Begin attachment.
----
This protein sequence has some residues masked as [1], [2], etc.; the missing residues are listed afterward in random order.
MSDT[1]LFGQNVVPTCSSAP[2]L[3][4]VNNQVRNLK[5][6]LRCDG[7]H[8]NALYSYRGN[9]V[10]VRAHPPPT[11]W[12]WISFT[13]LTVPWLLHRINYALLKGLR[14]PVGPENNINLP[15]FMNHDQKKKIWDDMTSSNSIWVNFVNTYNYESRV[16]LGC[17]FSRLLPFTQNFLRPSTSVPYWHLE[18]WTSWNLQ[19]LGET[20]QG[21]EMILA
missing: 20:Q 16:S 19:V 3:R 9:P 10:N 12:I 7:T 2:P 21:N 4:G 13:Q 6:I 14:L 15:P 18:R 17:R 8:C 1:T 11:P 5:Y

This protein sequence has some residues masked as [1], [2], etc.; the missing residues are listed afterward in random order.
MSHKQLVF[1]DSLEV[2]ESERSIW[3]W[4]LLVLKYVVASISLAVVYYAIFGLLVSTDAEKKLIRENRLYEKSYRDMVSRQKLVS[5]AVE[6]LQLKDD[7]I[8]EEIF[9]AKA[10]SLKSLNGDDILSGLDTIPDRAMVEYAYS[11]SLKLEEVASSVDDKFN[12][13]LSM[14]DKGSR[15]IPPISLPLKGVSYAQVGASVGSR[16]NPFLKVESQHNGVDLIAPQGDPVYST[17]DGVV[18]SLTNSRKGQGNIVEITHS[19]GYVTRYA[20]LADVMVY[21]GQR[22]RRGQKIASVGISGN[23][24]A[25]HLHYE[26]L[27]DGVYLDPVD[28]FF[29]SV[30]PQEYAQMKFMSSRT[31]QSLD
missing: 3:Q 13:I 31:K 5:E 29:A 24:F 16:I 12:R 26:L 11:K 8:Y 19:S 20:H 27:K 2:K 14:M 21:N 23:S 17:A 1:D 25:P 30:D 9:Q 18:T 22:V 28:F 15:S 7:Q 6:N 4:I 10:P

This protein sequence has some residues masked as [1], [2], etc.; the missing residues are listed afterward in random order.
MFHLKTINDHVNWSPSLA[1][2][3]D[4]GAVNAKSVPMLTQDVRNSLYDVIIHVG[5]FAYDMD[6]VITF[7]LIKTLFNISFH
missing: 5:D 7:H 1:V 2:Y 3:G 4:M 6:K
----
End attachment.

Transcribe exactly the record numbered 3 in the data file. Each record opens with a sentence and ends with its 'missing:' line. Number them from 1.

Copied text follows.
This protein sequence has some residues masked as [1], [2], etc.; the missing residues are listed afterward in random order.
MFHLKTINDHVNWSPSLA[1][2][3]D[4]GAVNAKSVPMLTQDVRNSLYDVIIHVG[5]FAYDMD[6]VITF[7]LIKTLFNISFH
missing: 5:D 7:H 1:V 2:Y 3:G 4:M 6:K